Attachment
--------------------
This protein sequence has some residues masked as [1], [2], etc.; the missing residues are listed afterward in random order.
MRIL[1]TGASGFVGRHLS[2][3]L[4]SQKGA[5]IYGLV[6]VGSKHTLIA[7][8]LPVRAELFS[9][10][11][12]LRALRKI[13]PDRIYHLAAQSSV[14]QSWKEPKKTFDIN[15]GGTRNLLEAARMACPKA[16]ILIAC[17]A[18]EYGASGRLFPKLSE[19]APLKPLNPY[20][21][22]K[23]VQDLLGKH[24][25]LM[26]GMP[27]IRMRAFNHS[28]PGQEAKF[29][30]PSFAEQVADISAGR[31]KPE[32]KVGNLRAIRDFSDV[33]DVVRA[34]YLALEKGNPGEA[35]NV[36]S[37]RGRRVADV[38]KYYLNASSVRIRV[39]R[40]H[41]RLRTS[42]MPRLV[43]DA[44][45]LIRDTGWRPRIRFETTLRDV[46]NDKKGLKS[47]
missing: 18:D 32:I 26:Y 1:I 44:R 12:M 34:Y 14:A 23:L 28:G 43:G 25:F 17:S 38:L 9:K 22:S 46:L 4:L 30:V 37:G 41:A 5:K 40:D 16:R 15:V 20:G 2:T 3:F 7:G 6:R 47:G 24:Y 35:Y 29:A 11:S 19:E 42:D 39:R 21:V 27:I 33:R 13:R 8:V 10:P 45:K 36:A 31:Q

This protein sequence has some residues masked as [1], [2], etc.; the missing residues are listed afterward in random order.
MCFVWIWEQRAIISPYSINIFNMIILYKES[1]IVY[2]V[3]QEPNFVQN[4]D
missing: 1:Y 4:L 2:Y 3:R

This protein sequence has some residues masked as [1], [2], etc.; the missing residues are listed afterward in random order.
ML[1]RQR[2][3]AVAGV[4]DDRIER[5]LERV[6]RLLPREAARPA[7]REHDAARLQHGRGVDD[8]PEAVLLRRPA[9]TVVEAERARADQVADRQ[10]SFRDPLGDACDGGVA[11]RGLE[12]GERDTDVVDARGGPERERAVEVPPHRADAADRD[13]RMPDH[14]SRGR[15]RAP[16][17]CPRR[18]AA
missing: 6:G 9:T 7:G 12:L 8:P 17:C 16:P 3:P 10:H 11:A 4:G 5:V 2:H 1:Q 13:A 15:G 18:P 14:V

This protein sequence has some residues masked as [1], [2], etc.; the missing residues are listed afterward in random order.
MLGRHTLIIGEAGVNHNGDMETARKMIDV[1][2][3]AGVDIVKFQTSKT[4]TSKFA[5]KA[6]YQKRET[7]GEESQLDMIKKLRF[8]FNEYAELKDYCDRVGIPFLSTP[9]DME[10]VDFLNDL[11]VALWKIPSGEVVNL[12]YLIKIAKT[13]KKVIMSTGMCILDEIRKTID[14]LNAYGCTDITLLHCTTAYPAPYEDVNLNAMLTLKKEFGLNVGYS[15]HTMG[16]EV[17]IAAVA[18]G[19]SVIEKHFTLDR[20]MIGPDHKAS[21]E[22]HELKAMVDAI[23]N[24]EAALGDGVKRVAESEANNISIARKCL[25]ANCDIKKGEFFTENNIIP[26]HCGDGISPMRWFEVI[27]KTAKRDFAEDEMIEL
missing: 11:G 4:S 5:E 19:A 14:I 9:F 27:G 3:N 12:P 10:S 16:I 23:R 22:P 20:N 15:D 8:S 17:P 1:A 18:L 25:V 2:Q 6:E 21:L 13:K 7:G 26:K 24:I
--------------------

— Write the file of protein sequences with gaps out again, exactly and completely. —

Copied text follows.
This protein sequence has some residues masked as [1], [2], etc.; the missing residues are listed afterward in random order.
MRIL[1]TGASGFVGRHLS[2][3]L[4]SQKGA[5]IYGLV[6]VGSKHTLIA[7][8]LPVRAELFS[9][10][11][12]LRALRKI[13]PDRIYHLAAQSSV[14]QSWKEPKKTFDIN[15]GGTRNLLEAARMACPKA[16]ILIAC[17]A[18]EYGASGRLFPKLSE[19]APLKPLNPY[20][21][22]K[23]VQDLLGKH[24][25]LM[26]GMP[27]IRMRAFNHS[28]PGQEAKF[29][30]PSFAEQVADISAGR[31]KPE[32]KVGNLRAIRDFSDV[33]DVVRA[34]YLALEKGNPGEA[35]NV[36]S[37]RGRRVADV[38]KYYLNASSVRIRV[39]R[40]H[41]RLRTS[42]MPRLV[43]DA[44][45]LIRDTGWRPRIRFETTLRDV[46]NDKKGLKS[47]
missing: 18:D 32:I 26:Y 1:I 44:R 12:M 34:Y 14:A 23:L 28:G 43:G 25:F 17:S 38:L 9:K 22:S 46:L 4:L 30:V 37:G 41:A 5:K 40:D 16:R 15:V 20:G 2:T 3:F 7:G 6:R 47:G 24:Y 35:Y 29:A 11:S 19:E 42:D 39:R 21:V 27:I 33:R 13:R 8:V 10:P 45:K 36:A 31:Q

This protein sequence has some residues masked as [1], [2], etc.; the missing residues are listed afterward in random order.
MCFVWIWEQRAIISPYSINIFNMIILYKES[1]IVY[2]V[3]QEPNFVQN[4]D
missing: 1:Y 4:L 2:Y 3:R

This protein sequence has some residues masked as [1], [2], etc.; the missing residues are listed afterward in random order.
ML[1]RQR[2][3]AVAGV[4]DDRIER[5]LERV[6]RLLPREAARPA[7]REHDAARLQHGRGVDD[8]PEAVLLRRPA[9]TVVEAERARADQVADRQ[10]SFRDPLGDACDGGVA[11]RGLE[12]GERDTDVVDARGGPERERAVEVPPHRADAADRD[13]RMPDH[14]SRGR[15]RAP[16][17]CPRR[18]AA
missing: 6:G 9:T 7:G 12:L 8:P 17:C 16:P 3:P 10:H 11:A 4:G 5:V 2:H 1:Q 13:A 15:G 18:P 14:V

This protein sequence has some residues masked as [1], [2], etc.; the missing residues are listed afterward in random order.
MLGRHTLIIGEAGVNHNGDMETARKMIDV[1][2][3]AGVDIVKFQTSKT[4]TSKFA[5]KA[6]YQKRET[7]GEESQLDMIKKLRF[8]FNEYAELKDYCDRVGIPFLSTP[9]DME[10]VDFLNDL[11]VALWKIPSGEVVNL[12]YLIKIAKT[13]KKVIMSTGMCILDEIRKTID[14]LNAYGCTDITLLHCTTAYPAPYEDVNLNAMLTLKKEFGLNVGYS[15]HTMG[16]EV[17]IAAVA[18]G[19]SVIEKHFTLDR[20]MIGPDHKAS[21]E[22]HELKAMVDAI[23]N[24]EAALGDGVKRVAESEANNISIARKCL[25]ANCDIKKGEFFTENNIIP[26]HCGDGISPMRWFEVI[27]KTAKRDFAEDEMIEL
missing: 11:G 4:S 5:E 19:A 14:I 9:F 27:G 3:N 12:P 10:S 16:I 23:R 22:P 20:N 15:D 8:S 17:P 1:A 18:L 25:V 2:Q 6:E 21:L 13:K 7:G 26:K 24:I